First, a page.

So, it is safe to say that Iran’s authorities deliberately neglect their duties. The regime’s president, Ebrahim Raisi, blamed mass hysteria and dismissed the case as the “enemies’ propaganda.” His mentor, the mullahs’ supreme leader Ali Khamenei, referred to the mass poisoning as a “crime” but as the regime’s highest authority, only made several general recommendations.
Much like the coronavirus pandemic, Khamenei blatantly said that the state media should not make a fuss about the chain poisoning of girls and addressed the country’s most important social issue after 100 days and on the sidelines of the national labor day on March 6, the same date he called the covid-19 pandemic a “test” and “blessing in 2020.
These contradictory remarks and actions, trying to downplay the crisis, further prove the regime’s involvement in the tragedy.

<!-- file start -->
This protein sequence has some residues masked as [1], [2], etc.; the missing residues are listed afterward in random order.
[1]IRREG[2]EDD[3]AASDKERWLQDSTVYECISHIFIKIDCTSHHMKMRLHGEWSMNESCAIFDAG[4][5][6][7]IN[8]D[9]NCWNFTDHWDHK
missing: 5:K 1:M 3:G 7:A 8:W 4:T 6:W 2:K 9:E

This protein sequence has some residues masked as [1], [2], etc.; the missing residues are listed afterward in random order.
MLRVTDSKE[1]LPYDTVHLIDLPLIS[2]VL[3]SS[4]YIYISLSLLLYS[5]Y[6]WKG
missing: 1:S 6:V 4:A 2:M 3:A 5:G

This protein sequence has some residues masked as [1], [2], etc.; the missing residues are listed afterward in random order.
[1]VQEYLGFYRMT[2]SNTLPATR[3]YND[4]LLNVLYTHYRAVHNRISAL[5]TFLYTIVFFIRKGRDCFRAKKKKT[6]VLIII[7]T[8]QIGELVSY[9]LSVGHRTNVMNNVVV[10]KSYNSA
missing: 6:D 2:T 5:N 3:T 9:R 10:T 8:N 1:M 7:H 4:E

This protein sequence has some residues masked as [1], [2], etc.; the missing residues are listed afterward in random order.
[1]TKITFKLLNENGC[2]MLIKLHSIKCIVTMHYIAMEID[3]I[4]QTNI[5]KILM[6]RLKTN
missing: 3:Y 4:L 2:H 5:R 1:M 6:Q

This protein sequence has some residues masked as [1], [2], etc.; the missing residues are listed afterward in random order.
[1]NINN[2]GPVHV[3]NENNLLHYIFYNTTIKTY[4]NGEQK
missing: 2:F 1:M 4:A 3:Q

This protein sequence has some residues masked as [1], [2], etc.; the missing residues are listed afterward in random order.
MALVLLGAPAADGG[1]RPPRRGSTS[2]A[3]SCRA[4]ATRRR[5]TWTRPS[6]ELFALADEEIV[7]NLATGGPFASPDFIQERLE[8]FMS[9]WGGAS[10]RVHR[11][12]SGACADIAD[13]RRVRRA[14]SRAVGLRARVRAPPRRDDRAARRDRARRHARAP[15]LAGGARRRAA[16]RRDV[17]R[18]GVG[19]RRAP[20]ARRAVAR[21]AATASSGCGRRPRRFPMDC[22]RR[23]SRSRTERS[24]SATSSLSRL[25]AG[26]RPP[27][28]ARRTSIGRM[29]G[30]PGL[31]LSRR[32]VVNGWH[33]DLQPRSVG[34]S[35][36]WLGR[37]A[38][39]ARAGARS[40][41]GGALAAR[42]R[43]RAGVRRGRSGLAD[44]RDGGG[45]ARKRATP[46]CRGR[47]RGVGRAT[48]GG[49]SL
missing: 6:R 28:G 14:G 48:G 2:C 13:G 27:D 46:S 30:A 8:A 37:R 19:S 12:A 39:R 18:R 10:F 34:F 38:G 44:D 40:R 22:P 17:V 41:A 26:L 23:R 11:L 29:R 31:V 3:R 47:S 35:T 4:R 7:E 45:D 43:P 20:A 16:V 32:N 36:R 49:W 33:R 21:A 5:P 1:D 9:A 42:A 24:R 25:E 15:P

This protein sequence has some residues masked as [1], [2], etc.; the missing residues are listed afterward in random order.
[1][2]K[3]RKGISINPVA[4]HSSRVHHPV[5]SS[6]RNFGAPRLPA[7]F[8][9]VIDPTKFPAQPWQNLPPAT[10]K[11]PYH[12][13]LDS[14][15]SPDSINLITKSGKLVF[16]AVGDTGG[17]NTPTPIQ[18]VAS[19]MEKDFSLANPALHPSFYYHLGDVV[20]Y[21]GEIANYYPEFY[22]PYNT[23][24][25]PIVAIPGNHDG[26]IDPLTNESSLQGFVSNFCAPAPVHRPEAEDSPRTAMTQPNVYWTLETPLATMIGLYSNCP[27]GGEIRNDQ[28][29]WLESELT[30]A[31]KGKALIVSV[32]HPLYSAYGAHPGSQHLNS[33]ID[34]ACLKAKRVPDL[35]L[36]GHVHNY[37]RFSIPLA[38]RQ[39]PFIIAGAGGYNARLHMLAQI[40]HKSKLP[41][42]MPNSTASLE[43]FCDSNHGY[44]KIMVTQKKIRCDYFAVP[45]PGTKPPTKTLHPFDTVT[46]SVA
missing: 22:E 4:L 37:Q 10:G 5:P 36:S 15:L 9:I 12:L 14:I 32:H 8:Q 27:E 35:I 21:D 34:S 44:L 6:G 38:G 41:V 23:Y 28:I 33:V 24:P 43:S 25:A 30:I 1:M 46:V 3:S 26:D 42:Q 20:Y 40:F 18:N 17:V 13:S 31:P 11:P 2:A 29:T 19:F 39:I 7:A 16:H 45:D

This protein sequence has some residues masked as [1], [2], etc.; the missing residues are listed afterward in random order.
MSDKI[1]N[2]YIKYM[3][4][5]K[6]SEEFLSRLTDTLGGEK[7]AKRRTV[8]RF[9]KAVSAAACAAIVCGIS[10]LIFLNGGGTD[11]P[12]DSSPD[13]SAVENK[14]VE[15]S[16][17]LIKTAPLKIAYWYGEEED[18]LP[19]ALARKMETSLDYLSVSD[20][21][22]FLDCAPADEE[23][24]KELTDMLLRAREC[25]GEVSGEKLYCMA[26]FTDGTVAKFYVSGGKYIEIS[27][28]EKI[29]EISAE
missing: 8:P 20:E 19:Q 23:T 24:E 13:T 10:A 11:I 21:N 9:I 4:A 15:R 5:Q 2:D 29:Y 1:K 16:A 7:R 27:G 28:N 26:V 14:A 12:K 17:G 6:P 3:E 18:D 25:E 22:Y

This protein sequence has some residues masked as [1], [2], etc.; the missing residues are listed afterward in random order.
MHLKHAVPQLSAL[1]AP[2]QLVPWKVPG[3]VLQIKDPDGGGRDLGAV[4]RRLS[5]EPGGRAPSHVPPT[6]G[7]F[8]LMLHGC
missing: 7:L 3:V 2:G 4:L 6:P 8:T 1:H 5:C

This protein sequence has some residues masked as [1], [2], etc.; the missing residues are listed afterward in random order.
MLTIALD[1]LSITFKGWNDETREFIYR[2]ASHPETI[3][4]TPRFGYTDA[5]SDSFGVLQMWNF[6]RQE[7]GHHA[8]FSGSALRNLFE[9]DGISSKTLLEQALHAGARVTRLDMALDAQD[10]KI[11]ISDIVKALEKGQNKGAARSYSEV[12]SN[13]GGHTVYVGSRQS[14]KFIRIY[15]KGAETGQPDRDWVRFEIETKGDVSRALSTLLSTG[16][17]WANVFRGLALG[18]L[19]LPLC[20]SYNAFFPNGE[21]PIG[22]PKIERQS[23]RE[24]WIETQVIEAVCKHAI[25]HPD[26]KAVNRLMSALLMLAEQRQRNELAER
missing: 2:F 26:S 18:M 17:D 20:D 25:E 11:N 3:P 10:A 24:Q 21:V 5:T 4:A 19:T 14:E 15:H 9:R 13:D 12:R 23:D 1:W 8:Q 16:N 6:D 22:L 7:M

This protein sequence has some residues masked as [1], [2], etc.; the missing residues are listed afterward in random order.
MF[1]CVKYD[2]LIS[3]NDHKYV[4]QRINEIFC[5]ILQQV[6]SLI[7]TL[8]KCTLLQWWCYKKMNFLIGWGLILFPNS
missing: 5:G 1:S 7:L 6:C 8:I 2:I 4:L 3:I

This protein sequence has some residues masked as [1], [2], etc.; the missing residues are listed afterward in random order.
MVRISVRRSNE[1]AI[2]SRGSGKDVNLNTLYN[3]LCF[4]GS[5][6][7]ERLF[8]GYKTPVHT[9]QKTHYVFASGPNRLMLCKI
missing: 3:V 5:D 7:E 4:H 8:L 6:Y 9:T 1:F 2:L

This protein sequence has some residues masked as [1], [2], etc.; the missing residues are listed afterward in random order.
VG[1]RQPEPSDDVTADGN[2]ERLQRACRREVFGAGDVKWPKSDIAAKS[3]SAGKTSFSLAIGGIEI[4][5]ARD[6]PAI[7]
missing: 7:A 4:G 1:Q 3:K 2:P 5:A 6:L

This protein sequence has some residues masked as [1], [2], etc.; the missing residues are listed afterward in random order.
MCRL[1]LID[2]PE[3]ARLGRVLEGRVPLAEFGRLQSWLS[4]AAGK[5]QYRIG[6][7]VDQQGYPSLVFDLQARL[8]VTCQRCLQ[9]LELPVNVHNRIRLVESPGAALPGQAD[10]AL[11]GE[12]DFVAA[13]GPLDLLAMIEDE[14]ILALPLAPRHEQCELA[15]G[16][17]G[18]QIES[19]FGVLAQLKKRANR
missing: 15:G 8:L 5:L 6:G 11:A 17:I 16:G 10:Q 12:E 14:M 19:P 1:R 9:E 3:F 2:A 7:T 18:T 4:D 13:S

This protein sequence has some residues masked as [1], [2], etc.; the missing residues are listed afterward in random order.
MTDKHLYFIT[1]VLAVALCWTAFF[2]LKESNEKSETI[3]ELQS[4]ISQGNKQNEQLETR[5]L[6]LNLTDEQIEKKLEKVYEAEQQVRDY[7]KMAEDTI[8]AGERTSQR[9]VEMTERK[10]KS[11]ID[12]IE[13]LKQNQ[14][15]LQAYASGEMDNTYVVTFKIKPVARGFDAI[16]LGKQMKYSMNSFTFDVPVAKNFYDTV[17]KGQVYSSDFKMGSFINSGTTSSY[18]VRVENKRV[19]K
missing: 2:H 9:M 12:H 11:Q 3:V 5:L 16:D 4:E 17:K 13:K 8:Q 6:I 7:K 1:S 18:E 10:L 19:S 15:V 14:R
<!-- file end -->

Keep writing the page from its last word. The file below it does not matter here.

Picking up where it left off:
In this regard, Mrs. Maryam Rajavi, President-elect of the National Council of Resistance of Iran (NCRI), stated on March 7 that “the regime is trying to downplay the heinous crime of poisoning school students out of fear of backlash. Contrary to the regime’s lies, the toxic gases used in schools are not accessible to the public.”
We express our sympathies to the parents of the students affected by the chain poisoning of schoolgirls in various cities of Iran, and we salute their resistance and protest against this criminal regime. #IWD2023 #WomenForce4Changehttps://t.co/wl4WF1nx65 pic.twitter.com/7FD4xH31OT
— Maryam Rajavi (@Maryam_Rajavi) March 4, 2023
Protests have erupted in dozens of Iranian cities in recent days. Students of the all-female Allameh University held a protest on March 7, chanting the slogan “freedom, freedom, freedom.” Parents, teachers, and students across Iran have been holding demonstrations. Instead of addressing their concern, regime security forces attacked protesters in several cities, and a video shows the anti-riot forces beating a protesting mother.
“It seems that other goals, such as spreading fear in society, are behind these actions because we witnessed how security forces brutalized a mother in public who was protesting her girl’s right to wellbeing and health,” the state-run Setar-e Sobh wrote on March 6.